It depends. A unilateral change to a fundamental term or condition of employment triggers the risk of a constructive dismissal claim. This is because any substantial decrease in hours resulting in a significant decrease in remuneration will likely constitute a repudiation of the employment contract, which would allow the employee to choose to resign and pursue the employer for damages resulting from the termination. However, a reduction that falls short of a substantial change, viewed from the position of a reasonable person in the same situation as the employee, may not amount to constructive dismissal. Moreover, the number of days per week, the percentage of the wage reduction, and the period over which this occurs have an impact on whether the change is so significant that it constitutes constructive dismissal.
The courts recognize that employees consider compensation to be one of the most critical terms of an employment contract. Consequently, reductions in compensation or changing the structure of compensation by changing the employee’s work hours for example, will be considered as involving an essential term of the employment contract. The courts have determined that straight reductions in compensation in the range of 10 to 20 percent constitute constructive dismissal.
In addition, an employer has the right to manage its business and operations including scheduling barring any minimum standard provisions found in employment/labour standards legislation. In some cases, employers might have the right to determine schedules and to reduce or increase hours accordingly, through contract, policy or past practice. Where the employer doesn’t have such a right, whether doing so amounts to a constructive dismissal depends on how much the change impacts the employee’s income.
When an employer requires an employee to reduce hours of work or compensation or both, the employment contract must allow for it. If not, the employer will have to negotiate a change to the contract with the employee. This will require notifying employees of the request to reduce hours and/or pay.
The employer will need to ensure employees understand that the company is in trouble, though, they may be slashing hour and/or pay across the board, and the decision isn’t personal—it’s business. Pay cuts or reduced hours cannot be lowered based on a protected ground in human rights legislation. For example, if the company is struggling, the employer cannot legally cut the rates of all female employees to improve cash flow.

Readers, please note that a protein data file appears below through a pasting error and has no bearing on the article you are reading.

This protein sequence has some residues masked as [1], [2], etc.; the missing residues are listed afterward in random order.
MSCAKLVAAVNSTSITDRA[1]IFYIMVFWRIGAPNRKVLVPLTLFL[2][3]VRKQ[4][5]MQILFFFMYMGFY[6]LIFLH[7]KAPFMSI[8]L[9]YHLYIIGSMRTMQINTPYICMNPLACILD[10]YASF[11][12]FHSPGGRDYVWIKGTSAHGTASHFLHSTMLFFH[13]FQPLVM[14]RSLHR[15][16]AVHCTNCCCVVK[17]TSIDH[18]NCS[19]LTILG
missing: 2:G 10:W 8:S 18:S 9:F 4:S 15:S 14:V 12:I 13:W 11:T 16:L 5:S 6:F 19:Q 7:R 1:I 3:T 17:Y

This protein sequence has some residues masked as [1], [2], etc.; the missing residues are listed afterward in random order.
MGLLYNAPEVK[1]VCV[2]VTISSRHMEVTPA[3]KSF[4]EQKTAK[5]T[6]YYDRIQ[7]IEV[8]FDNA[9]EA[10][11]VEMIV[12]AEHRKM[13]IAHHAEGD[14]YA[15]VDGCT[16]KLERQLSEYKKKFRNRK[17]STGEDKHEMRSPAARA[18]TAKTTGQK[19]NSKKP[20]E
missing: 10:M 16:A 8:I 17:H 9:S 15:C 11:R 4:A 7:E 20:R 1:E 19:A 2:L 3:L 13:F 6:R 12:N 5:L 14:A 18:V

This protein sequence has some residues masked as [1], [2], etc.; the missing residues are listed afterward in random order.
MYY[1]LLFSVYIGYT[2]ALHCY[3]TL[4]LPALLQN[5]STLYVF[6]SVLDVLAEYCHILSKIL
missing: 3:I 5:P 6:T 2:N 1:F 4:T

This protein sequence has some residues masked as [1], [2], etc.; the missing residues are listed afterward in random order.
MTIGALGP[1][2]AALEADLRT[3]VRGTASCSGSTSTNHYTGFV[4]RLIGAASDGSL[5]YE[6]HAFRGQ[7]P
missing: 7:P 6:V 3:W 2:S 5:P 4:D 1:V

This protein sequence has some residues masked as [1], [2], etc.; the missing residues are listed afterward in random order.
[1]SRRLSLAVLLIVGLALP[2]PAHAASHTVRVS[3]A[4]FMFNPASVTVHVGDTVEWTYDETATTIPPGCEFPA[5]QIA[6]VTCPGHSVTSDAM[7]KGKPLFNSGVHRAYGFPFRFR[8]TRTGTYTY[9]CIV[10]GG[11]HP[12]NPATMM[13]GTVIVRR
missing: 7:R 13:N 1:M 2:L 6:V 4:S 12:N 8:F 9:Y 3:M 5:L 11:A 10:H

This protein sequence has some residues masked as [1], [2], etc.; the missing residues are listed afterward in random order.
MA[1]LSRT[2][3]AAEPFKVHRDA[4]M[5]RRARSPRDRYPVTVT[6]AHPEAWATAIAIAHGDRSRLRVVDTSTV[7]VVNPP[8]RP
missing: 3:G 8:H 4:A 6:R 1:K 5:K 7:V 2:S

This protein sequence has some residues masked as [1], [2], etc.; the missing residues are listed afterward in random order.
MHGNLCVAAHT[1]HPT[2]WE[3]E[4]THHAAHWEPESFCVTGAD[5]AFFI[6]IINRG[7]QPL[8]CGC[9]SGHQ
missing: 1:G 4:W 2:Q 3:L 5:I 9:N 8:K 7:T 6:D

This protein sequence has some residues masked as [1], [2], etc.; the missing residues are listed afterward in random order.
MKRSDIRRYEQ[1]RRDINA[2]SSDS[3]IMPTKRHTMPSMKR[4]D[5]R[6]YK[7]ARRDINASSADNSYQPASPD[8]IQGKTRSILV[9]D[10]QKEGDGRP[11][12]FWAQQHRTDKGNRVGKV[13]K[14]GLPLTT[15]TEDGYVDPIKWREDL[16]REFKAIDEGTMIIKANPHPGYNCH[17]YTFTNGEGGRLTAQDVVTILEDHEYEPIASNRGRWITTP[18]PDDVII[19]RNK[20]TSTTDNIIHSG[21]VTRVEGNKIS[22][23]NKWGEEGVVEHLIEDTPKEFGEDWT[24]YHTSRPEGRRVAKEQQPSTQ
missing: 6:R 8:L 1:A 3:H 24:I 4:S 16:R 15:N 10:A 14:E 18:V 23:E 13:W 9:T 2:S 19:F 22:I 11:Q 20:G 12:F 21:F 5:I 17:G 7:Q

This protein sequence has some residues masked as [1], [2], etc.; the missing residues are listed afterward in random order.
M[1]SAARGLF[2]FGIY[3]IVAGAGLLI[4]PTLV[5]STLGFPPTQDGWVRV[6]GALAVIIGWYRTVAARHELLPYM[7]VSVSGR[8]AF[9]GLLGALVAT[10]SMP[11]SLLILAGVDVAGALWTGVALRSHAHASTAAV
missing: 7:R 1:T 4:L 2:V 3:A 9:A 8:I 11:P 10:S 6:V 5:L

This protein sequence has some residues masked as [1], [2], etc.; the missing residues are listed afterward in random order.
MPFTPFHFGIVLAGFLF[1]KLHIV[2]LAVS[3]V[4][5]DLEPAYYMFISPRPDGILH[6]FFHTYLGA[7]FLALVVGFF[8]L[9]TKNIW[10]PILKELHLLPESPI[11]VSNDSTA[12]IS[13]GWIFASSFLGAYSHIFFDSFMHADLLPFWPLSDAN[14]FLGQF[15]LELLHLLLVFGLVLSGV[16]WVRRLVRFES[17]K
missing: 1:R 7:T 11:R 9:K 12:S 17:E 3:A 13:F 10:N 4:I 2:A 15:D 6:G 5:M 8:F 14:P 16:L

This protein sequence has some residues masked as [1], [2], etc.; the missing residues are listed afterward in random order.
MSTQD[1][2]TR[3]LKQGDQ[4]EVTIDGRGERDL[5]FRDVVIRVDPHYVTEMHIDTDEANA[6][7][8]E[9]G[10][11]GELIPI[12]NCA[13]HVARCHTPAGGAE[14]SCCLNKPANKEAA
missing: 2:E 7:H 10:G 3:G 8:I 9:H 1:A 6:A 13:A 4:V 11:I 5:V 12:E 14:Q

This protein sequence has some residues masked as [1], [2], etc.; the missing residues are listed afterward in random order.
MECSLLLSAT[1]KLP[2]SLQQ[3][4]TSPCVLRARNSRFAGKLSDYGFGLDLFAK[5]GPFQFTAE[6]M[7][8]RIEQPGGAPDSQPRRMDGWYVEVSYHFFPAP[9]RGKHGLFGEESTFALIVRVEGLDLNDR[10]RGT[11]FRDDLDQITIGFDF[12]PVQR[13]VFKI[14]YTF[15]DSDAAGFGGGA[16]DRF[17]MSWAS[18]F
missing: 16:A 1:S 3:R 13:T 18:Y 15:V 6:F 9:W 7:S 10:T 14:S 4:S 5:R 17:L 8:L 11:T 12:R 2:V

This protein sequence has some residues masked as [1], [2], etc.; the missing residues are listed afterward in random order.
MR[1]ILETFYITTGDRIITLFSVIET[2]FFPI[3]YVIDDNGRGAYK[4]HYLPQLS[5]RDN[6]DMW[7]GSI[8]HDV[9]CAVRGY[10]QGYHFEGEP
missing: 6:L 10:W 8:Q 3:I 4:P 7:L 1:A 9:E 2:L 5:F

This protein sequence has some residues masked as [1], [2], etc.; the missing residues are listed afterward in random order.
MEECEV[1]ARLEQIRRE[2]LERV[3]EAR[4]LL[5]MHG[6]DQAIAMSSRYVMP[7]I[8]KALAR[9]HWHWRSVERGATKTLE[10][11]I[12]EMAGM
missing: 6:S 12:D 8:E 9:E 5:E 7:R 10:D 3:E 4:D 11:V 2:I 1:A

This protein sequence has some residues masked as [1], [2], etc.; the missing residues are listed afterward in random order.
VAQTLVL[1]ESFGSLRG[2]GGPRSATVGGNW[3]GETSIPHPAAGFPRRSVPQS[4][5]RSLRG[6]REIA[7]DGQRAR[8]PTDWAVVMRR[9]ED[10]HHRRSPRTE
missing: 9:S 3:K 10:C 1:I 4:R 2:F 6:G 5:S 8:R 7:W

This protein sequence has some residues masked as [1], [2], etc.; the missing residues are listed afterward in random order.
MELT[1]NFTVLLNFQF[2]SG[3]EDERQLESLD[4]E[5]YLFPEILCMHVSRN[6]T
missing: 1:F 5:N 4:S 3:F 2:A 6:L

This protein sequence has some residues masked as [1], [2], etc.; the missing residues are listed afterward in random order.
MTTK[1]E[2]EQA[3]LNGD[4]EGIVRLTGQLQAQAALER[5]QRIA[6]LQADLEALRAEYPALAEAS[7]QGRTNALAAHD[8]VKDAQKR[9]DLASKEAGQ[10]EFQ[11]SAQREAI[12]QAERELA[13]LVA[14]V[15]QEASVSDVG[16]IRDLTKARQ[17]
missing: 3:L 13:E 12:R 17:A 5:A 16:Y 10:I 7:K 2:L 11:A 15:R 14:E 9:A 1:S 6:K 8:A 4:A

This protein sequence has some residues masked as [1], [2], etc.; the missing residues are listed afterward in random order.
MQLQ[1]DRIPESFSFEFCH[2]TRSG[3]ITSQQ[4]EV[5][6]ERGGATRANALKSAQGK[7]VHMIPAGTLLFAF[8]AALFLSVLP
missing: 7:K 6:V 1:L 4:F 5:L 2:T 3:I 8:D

If an employee is willing to agree to a reduced workweek or reduced compensation, there may not be a constructive dismissal claim. Employers must get the employee’s agreement in writing and provide adequate consideration – such as a bonus when things turn around or extra weeks of vacation or other benefits – to ensure enforceability of the changed term. Without any fresh consideration, the agreement to reduce an employee’s entitlements could be void. Employers should seek specific legal advice before making any changes of this nature.
Special scheduling and hours of work measures in place during COVID-19 by jurisdiction
Alberta has implemented changes to scheduling and shift change notices to allow employers to appropriately respond to public health measures.
On April, 6, 2020, the 24-hour written notice requirement for changes to schedules in the Alberta Employment Standards Code does not apply during a pandemic. Employers have had to respond to many scheduling challenges in the face of COVID-19 for various reasons, such as: staggering workforces for the purposes of physical distancing; responding to fluctuations in work demands; and responding to workforce fluctuations as employees are unable to attend work on short notice. The two-week written notice for temporary changes to averaging agreements will not apply. This change is effective as of the date of the Ministerial Order, which is immediate as of April 6, 2020.
In addition, provisions on variances have been revised to make them easier to obtain. Variances are permits that allow relaxation of certain employment standards for individual workplaces. They are used where a need can be demonstrated in a given workplace. COVID-19 has resulted in many unique situations that require adjustments to the normal standards that would apply, and making it easier to obtain variances is part of an effort to remove red tape so that employers can respond to the current crisis in a timely way. The other changes are effective as of the date of the Ministerial Order. This change is effective as of the date of the Ministerial Order, which is immediate.